Image: Doll House Pole Fitness

These days, men who frequent strip clubs, follow porn stars on Instagram, and share unsolicited nudes or dick pics are called “fuck boys.” Yet, a woman who does the same is “empowered, liberated, and reclaiming her sexuality.” Women who claim the “feminist” label are able to be critical of men who engage in what some might call “toxic masculinity,” but when women engage in similar practices, critics are said to be attacking women. Why?

When I pointed out that pole dancing is not empowering, after J.Lo’s controversial Super Bowl halftime show performance, I failed to acknowledge one fact: many women want to be sexually objectified, even if it comes at a cost to both themselves and other women. And fulfillment of that desire — however harmful — can be interpreted as an empowered choice.

It is no mere coincidence that, despite having accessed the highest of educational and economic privilege, many women are voluntarily taking pole classes and posting photos of their asses online. We are deeply attached to life under a glass ceiling. We may have equal legal rights, but we still live in a porn culture, and, like victims of trauma bonding, we are clinging to the notion that we can reframe the harm of objectification as “free choice,” and therefore it is no longer harmful. But this puts us in a bind: even if objectification is a free choice, it still hurts women, meaning we are in a prison of our own making.

We are both embarrassed by and enmeshed within the terms of our own sexual subversion. The knee jerk “don’t judge how women choose to be sexual” response tells us all we need to know about female sexuality today: we cannot fathom sexuality existing outside of the extremes of either religious puritanism or sexist voyeurism, and we refuse to think beyond this.

As Paolo Freire explained in his 1968 book, Pedagogy of the Oppressed, the oppressed, once freed, often become their own oppressor: “Having internalized the image of the oppressor and adopted his guidelines, [the oppressed] are fearful of freedom.” Whether it’s selling nudes, going to strip clubs to see other women clap their ass cheeks, or groping women in a display of faux-lesbianism, women have become the untouchable cheerleaders doing exactly what we would call men douchebags for doing.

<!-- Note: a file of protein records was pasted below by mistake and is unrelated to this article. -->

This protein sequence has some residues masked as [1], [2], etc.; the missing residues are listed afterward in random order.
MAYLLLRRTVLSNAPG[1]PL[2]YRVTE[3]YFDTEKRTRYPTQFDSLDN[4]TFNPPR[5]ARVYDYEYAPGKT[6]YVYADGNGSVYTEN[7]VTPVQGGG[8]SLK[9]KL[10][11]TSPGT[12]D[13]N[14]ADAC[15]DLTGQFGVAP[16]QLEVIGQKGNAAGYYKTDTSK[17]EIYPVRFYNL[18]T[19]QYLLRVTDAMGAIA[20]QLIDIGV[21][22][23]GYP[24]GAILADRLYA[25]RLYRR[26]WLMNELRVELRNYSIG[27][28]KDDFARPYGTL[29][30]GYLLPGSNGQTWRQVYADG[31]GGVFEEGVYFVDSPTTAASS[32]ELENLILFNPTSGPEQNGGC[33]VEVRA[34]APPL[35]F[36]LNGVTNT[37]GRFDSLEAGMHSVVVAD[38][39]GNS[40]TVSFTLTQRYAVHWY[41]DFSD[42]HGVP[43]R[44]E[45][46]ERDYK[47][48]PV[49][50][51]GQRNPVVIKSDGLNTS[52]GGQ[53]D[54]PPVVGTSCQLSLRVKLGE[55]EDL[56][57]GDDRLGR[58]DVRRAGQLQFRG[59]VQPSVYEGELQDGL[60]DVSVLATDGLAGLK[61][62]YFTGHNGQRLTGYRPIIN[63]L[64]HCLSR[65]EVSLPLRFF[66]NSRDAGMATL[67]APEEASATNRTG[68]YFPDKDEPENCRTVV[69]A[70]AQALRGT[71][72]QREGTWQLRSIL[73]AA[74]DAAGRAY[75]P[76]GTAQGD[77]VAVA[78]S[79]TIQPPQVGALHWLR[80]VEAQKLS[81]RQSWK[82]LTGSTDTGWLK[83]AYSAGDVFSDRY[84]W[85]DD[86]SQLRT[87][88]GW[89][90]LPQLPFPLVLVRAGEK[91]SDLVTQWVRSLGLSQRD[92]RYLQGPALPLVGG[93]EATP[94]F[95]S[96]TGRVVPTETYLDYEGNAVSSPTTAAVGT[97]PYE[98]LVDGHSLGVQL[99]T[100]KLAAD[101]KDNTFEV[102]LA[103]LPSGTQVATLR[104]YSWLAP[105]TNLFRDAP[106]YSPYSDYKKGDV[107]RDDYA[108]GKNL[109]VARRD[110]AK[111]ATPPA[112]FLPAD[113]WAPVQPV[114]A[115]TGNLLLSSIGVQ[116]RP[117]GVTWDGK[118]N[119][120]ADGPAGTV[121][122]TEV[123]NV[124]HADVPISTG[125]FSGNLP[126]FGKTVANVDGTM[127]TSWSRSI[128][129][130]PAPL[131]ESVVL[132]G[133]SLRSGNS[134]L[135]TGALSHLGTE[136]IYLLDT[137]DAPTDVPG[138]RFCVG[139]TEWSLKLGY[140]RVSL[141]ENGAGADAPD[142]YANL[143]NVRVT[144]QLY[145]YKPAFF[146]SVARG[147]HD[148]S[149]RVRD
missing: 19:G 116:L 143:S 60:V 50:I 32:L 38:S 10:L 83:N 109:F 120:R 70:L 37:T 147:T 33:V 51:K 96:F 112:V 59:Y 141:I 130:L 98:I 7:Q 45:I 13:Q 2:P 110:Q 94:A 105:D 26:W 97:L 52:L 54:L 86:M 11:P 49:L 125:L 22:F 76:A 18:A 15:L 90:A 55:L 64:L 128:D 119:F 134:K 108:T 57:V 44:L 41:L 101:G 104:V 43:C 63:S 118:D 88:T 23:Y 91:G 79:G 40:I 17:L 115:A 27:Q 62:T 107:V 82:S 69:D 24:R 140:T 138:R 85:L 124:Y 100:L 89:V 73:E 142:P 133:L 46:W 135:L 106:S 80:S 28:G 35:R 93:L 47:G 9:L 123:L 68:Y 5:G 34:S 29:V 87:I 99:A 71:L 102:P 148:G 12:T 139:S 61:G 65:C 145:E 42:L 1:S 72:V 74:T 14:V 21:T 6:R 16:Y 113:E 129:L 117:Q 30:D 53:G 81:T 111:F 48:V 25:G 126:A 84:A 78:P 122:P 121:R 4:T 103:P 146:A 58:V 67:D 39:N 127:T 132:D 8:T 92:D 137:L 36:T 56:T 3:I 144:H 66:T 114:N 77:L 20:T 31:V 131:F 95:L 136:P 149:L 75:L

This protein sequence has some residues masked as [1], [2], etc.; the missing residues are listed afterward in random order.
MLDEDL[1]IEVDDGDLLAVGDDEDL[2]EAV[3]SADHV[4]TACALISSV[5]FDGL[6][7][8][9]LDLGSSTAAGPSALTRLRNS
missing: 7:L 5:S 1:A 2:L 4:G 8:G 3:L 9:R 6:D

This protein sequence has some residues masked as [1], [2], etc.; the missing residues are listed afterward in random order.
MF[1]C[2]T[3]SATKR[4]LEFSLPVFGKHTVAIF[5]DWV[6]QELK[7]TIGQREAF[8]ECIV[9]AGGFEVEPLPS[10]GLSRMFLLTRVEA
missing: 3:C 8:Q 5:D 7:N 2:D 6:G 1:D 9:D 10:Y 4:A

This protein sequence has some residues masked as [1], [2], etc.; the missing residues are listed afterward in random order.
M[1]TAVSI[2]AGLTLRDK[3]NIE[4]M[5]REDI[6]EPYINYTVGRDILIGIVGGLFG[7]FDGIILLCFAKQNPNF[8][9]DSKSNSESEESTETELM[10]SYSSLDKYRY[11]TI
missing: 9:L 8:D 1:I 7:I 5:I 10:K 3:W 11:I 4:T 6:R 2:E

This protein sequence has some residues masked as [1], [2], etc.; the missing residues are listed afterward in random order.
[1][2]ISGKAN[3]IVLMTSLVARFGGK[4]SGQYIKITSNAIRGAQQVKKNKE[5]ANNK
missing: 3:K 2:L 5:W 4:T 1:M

We want to pick apart the “toxic masculine” and hold its leaders to account, but, as women, we refuse to do the same. On Twitter, one woman said that while she is ok selling her nudes to men, she wouldn’t be OK with her boyfriend buying other women’s nudes. The double standard is odd. But the only acceptable response to someone like her is, #yougogirl.

While third wave feminists insist we cannot criticize women’s performances of “sexuality,” lest we engage in “slut shaming,” the truth is that women are not shamed for being sexual — rather, they are routinely and widely shamed as prudes for saying “no.”

It is unequivocally clear that commodified versions of sex are not shamed in our society. The opposite is true: the selling of sex and porn is rampant and encouraged. As Meghan Murphy points out, “Prostitution is already destigmatized, it’s not helping.”